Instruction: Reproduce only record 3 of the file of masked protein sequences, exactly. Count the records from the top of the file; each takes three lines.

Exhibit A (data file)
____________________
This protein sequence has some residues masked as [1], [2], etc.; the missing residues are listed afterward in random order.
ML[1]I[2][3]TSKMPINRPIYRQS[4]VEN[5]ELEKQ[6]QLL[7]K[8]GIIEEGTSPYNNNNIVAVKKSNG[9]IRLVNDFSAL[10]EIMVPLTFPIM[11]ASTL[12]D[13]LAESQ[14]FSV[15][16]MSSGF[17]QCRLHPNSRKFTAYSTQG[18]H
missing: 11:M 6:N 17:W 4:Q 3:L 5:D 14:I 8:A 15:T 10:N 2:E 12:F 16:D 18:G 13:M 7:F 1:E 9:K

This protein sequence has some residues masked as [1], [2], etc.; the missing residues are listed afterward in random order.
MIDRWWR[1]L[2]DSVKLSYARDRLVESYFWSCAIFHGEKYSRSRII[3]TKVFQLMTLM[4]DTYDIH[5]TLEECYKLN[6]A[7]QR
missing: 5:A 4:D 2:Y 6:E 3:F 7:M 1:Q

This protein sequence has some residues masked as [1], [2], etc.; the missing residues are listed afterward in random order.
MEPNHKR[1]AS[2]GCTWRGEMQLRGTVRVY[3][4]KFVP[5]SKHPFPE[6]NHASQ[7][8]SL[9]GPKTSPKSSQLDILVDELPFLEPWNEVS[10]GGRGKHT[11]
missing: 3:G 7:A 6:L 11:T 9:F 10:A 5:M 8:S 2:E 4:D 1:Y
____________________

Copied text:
This protein sequence has some residues masked as [1], [2], etc.; the missing residues are listed afterward in random order.
MEPNHKR[1]AS[2]GCTWRGEMQLRGTVRVY[3][4]KFVP[5]SKHPFPE[6]NHASQ[7][8]SL[9]GPKTSPKSSQLDILVDELPFLEPWNEVS[10]GGRGKHT[11]
missing: 3:G 7:A 6:L 11:T 9:F 10:A 5:M 8:S 2:E 4:D 1:Y